Coping With Your Picky Eater: How To Help Your Child Try New Foods

Sometimes it seems like children wake up one morning and decide they will never try another vegetable again, much to their parents’ consternation and chagrin. Adults then become concerned that their child is not getting enough vitamins and nutrients, the building blocks of strong bones and teeth, and a healthy immune system.

But as frustrating as it might be for your child to refuse everything on the dinner table but a hot dog, there are ways to get around this fussy stage that many children go through, some for a brief period, others for several years. If you keep it in perspective, try not to overreact, and employ these few simple strategies, your picky eater may start trying new foods sooner than you think.

1. Make mealtimes enjoyable for all.

Lots of parents today have to rush just to get a hot meal on the dinner table three or four nights a week, because of work demands and other external pressures. But if you can make mealtimes relaxed and slow, even just a few times a week, you will find them more willing to try something new. When a child is not stressed or unhappy, they are more willing to try the vegetable stir fry you made.

2. Model healthy eating habits and eat food together.

 If you consume a broad range of foods in front of your child – without pressuring them to try everything – you may be surprised at how often they will ask to taste something. Children tend to do what they see, more so than what they are asked to do, so if you enjoy an array of foods, they are more likely to enjoy them too.

3. Resist the urge to make it about pleasing you.

Unfortunately, sometimes when parents are concerned about their child’s well-being, it manifests itself in an unhealthy power struggle. Saying “you have to try this!” usually produces tears and resentment, and makes both you and your child miserable. Conversely, implying that your child will please you by trying a particular food is not a wise strategy either. Simply offer the food, show how much you enjoy it, and if the child turns it down, try again another time. Studies show that it can take as many as 15 tries for a child to begin liking certain foods, so be patient.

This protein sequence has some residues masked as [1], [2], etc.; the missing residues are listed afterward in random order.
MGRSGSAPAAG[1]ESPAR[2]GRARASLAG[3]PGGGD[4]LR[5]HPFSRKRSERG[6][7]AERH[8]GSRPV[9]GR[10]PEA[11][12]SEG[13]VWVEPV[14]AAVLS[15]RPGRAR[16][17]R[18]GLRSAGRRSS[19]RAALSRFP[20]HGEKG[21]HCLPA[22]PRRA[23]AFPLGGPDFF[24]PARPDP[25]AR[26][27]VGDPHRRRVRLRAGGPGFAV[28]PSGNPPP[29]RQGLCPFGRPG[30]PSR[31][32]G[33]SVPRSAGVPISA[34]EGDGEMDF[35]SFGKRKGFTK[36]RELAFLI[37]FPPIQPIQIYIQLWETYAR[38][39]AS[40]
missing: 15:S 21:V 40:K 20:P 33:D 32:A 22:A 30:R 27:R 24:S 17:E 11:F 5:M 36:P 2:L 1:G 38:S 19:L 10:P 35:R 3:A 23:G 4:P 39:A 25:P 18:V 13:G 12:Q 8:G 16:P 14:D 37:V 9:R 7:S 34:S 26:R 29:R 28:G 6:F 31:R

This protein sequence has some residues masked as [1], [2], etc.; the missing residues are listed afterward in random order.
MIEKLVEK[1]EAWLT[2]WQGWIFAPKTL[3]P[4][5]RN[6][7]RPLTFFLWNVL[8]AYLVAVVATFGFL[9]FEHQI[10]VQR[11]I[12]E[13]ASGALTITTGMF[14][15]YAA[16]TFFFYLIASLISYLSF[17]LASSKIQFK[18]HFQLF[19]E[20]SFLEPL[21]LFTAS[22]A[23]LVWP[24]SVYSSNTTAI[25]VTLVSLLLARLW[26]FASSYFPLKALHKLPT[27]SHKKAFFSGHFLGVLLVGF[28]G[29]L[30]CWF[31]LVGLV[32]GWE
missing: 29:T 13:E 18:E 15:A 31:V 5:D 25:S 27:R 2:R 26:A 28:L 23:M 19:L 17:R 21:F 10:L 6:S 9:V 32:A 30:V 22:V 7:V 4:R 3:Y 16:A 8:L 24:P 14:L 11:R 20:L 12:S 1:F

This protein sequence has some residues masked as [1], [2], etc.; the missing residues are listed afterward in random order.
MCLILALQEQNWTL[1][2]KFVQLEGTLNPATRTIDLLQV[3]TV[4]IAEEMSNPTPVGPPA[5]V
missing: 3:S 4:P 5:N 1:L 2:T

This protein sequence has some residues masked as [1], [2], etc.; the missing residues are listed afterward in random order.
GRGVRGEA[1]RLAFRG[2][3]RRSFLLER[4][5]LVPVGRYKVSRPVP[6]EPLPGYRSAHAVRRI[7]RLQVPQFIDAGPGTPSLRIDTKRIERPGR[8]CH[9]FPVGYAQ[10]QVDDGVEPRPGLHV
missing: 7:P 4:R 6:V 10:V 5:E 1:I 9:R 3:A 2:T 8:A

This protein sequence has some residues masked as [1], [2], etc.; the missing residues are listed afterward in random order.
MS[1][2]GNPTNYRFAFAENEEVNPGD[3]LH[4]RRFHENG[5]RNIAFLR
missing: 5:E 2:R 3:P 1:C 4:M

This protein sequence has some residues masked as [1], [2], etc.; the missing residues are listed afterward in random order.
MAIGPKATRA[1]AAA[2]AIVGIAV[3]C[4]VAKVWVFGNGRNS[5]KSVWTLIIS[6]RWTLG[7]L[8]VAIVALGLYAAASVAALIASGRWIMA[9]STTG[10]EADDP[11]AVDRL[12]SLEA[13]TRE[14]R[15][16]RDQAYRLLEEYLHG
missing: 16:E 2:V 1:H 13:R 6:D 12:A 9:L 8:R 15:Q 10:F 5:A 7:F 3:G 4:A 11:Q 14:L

4. Offer lots of variety at mealtimes!

Perhaps your child won’t take to carrots or broccoli when you first offer them, but if sliced tomatoes with a dash of olive oil are on the table too, they may take to that with gusto. (Remember: most children love pizza, and tomatoes are a big part of that!) Don’t expect your child to eat everything on offer, but if they have more choices, chances are they will discover something they enjoy.

5. Turn down the spices and heat!

Some children gobble up spicy foods with excitement, but others shy away from too much heat. Try to figure out if it’s the spiciness, rather than the flavor itself, that your child is resisting. If so, make them a portion with less zing than the grownups eat.

6. Be patient, because pickiness often passes.

Many children go through phases during which they say no to almost everything on offer, asking instead for a favorite food, like chicken tenders and grilled cheese, so often you start worrying. Of course it’s vital that picky eaters get their vitamins and nutrients, but sometimes a substitute, like a cold glass of milk, does the trick in the moment. If your child begins losing weight or seems unwell in any way, naturally a trip to the pediatrician is in order immediately. But usually saying no is about asserting their independence from you, their parent, and not about a health problem. If you’re sure that’s all it is, you can relax.

7. Don’t praise – or criticize – their food choices.

Parents seldom realize the emotional weight that goes along with comments praising or condemning a child’s eating habits. It’s vital that you communicate to them that food is fuel, nothing more, and that their choices simply help (or hinder) their growth. Labeling one food as “bad” while another is “good” sends them the wrong message. And resist the urge to use food as a reward for good or bad behavior in other areas, because that, too, imbues food with more power than it should have. For example, promising that: “You don’t have to eat all your vegetables if you clean your room,” is, quite frankly, a kind of emotional blackmail, and foregoing food is the prize.

Picky eating is a phase of development that experts say almost all children go through, some for longer periods than others. As parents, your function is to provide a large variety of healthy options from the moment your child starts consuming solid foods. After that, deal with pickiness unemotionally, honestly and without anger, and chances are your child will move through this phase without too many hurdles. And one day, when they are a little older and they see others eating fresh salads or a variety of vegetables, you’ll notice they are more willing to try new things. And in all likelihood, they will love those things as much as you do.